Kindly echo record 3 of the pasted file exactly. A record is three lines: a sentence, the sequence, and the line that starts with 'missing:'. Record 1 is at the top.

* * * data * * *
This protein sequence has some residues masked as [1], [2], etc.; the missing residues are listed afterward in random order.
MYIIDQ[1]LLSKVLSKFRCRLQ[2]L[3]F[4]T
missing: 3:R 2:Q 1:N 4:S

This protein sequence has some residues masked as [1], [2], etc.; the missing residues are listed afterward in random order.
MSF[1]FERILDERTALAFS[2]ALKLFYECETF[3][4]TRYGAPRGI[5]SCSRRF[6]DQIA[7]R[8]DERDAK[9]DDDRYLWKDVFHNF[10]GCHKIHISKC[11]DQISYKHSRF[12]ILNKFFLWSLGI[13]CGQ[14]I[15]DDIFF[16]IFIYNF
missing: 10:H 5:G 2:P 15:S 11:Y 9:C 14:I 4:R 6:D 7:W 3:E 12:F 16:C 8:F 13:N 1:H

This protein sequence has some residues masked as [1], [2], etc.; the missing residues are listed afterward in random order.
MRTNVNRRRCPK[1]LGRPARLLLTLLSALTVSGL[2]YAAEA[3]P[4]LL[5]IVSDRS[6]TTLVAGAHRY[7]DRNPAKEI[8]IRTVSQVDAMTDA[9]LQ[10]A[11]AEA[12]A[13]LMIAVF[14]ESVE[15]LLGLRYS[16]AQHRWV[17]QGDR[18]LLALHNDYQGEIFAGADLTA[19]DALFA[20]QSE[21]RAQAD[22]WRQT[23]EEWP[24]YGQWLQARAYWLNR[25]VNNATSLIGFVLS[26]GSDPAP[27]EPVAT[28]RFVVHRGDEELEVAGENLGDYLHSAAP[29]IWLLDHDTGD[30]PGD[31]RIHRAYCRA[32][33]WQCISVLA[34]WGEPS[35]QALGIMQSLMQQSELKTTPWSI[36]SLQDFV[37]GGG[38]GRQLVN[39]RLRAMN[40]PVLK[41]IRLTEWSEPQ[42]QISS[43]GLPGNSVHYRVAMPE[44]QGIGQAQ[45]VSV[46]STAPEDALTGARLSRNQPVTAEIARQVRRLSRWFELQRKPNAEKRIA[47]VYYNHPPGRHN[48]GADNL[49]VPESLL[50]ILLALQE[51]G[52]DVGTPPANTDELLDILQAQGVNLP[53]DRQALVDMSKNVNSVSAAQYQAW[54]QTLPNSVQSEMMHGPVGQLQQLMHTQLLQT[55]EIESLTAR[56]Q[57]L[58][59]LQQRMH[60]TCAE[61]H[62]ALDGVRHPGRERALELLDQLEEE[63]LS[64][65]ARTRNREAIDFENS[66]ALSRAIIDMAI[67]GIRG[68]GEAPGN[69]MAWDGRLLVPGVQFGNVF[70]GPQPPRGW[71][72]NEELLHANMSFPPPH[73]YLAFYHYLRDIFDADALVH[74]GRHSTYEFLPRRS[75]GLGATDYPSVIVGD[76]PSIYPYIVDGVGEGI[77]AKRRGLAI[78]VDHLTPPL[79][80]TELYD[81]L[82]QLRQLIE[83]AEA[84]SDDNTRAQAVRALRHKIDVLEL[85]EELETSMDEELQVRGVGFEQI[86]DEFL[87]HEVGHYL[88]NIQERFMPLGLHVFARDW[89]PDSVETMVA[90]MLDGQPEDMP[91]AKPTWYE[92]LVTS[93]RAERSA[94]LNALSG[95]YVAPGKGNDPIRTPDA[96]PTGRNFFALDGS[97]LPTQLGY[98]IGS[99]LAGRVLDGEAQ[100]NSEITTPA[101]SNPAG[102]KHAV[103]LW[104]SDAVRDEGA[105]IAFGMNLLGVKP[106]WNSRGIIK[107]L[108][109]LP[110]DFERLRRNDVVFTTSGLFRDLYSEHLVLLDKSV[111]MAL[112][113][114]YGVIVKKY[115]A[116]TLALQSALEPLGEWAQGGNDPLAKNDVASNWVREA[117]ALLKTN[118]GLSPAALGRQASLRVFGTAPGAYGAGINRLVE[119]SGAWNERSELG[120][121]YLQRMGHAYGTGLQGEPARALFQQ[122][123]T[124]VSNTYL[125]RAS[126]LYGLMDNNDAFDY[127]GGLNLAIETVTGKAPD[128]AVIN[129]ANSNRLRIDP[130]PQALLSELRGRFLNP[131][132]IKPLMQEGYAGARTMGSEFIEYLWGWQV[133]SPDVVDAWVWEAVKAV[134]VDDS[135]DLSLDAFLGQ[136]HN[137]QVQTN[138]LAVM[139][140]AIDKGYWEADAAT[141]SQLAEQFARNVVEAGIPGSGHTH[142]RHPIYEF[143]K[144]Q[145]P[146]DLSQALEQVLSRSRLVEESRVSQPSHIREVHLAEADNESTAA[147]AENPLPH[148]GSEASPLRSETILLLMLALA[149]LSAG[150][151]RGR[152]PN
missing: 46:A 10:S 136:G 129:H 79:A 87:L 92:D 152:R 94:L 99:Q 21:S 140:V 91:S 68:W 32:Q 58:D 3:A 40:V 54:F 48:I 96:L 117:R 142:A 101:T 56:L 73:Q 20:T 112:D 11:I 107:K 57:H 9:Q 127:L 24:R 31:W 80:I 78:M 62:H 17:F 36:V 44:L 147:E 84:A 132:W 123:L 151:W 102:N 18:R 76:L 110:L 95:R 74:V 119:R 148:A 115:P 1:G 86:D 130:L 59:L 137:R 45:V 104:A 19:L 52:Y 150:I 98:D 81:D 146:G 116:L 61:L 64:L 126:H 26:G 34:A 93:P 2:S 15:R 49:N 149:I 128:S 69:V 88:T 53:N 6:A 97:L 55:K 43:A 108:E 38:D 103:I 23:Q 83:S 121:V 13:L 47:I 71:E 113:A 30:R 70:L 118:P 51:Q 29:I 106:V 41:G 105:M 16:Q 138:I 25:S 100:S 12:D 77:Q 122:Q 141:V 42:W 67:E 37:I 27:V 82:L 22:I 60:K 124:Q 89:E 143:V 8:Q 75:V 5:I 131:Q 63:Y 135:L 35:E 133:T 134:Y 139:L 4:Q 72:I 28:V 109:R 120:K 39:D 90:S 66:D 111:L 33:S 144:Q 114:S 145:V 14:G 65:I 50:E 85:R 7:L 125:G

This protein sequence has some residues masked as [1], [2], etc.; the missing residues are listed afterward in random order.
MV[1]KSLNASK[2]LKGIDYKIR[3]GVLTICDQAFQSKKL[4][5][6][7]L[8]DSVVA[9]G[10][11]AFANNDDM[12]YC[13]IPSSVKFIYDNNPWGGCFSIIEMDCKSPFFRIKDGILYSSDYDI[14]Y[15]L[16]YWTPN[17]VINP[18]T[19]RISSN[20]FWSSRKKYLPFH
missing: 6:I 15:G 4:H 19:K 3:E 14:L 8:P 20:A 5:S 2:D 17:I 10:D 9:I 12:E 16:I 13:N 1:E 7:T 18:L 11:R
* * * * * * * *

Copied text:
This protein sequence has some residues masked as [1], [2], etc.; the missing residues are listed afterward in random order.
MRTNVNRRRCPK[1]LGRPARLLLTLLSALTVSGL[2]YAAEA[3]P[4]LL[5]IVSDRS[6]TTLVAGAHRY[7]DRNPAKEI[8]IRTVSQVDAMTDA[9]LQ[10]A[11]AEA[12]A[13]LMIAVF[14]ESVE[15]LLGLRYS[16]AQHRWV[17]QGDR[18]LLALHNDYQGEIFAGADLTA[19]DALFA[20]QSE[21]RAQAD[22]WRQT[23]EEWP[24]YGQWLQARAYWLNR[25]VNNATSLIGFVLS[26]GSDPAP[27]EPVAT[28]RFVVHRGDEELEVAGENLGDYLHSAAP[29]IWLLDHDTGD[30]PGD[31]RIHRAYCRA[32][33]WQCISVLA[34]WGEPS[35]QALGIMQSLMQQSELKTTPWSI[36]SLQDFV[37]GGG[38]GRQLVN[39]RLRAMN[40]PVLK[41]IRLTEWSEPQ[42]QISS[43]GLPGNSVHYRVAMPE[44]QGIGQAQ[45]VSV[46]STAPEDALTGARLSRNQPVTAEIARQVRRLSRWFELQRKPNAEKRIA[47]VYYNHPPGRHN[48]GADNL[49]VPESLL[50]ILLALQE[51]G[52]DVGTPPANTDELLDILQAQGVNLP[53]DRQALVDMSKNVNSVSAAQYQAW[54]QTLPNSVQSEMMHGPVGQLQQLMHTQLLQT[55]EIESLTAR[56]Q[57]L[58][59]LQQRMH[60]TCAE[61]H[62]ALDGVRHPGRERALELLDQLEEE[63]LS[64][65]ARTRNREAIDFENS[66]ALSRAIIDMAI[67]GIRG[68]GEAPGN[69]MAWDGRLLVPGVQFGNVF[70]GPQPPRGW[71][72]NEELLHANMSFPPPH[73]YLAFYHYLRDIFDADALVH[74]GRHSTYEFLPRRS[75]GLGATDYPSVIVGD[76]PSIYPYIVDGVGEGI[77]AKRRGLAI[78]VDHLTPPL[79][80]TELYD[81]L[82]QLRQLIE[83]AEA[84]SDDNTRAQAVRALRHKIDVLEL[85]EELETSMDEELQVRGVGFEQI[86]DEFL[87]HEVGHYL[88]NIQERFMPLGLHVFARDW[89]PDSVETMVA[90]MLDGQPEDMP[91]AKPTWYE[92]LVTS[93]RAERSA[94]LNALSG[95]YVAPGKGNDPIRTPDA[96]PTGRNFFALDGS[97]LPTQLGY[98]IGS[99]LAGRVLDGEAQ[100]NSEITTPA[101]SNPAG[102]KHAV[103]LW[104]SDAVRDEGA[105]IAFGMNLLGVKP[106]WNSRGIIK[107]L[108][109]LP[110]DFERLRRNDVVFTTSGLFRDLYSEHLVLLDKSV[111]MAL[112][113][114]YGVIVKKY[115]A[116]TLALQSALEPLGEWAQGGNDPLAKNDVASNWVREA[117]ALLKTN[118]GLSPAALGRQASLRVFGTAPGAYGAGINRLVE[119]SGAWNERSELG[120][121]YLQRMGHAYGTGLQGEPARALFQQ[122][123]T[124]VSNTYL[125]RAS[126]LYGLMDNNDAFDY[127]GGLNLAIETVTGKAPD[128]AVIN[129]ANSNRLRIDP[130]PQALLSELRGRFLNP[131][132]IKPLMQEGYAGARTMGSEFIEYLWGWQV[133]SPDVVDAWVWEAVKAV[134]VDDS[135]DLSLDAFLGQ[136]HN[137]QVQTN[138]LAVM[139][140]AIDKGYWEADAAT[141]SQLAEQFARNVVEAGIPGSGHTH[142]RHPIYEF[143]K[144]Q[145]P[146]DLSQALEQVLSRSRLVEESRVSQPSHIREVHLAEADNESTAA[147]AENPLPH[148]GSEASPLRSETILLLMLALA[149]LSAG[150][151]RGR[152]PN
missing: 46:A 10:S 136:G 129:H 79:A 87:L 92:D 152:R 94:L 99:Q 21:S 140:V 91:S 68:W 32:Q 58:D 3:A 40:V 54:F 48:I 96:L 117:R 142:A 101:T 56:L 73:Q 20:T 112:D 11:I 107:K 57:H 9:Q 127:L 24:R 31:W 80:I 78:M 62:H 17:F 36:V 44:L 147:E 84:A 132:W 123:L 151:W 102:N 18:R 76:L 110:L 95:R 74:V 119:R 148:A 115:P 1:G 86:D 130:L 59:L 137:R 45:V 104:A 19:L 52:Y 150:I 98:D 81:D 146:G 116:L 61:L 64:L 126:H 26:G 34:A 93:P 2:S 15:R 49:N 149:I 128:S 69:V 88:T 53:N 6:A 97:L 55:K 43:A 108:E 38:D 103:I 23:Q 83:S 121:V 13:L 47:I 71:E 113:A 30:R 70:L 118:P 51:Q 29:I 106:V 41:G 105:M 16:Q 138:I 25:S 100:S 12:D 77:Q 122:Q 141:V 42:W 67:E 37:I 27:V 82:L 22:I 60:K 124:Q 89:E 143:V 8:Q 75:V 5:I 131:Q 63:Y 135:L 35:E 133:T 134:Y 139:L 4:Q 72:I 28:V 109:R 120:K 39:D 90:S 66:D 111:L 33:S 144:Q 114:S 145:V 14:G 65:I 50:E 85:R 7:L 125:G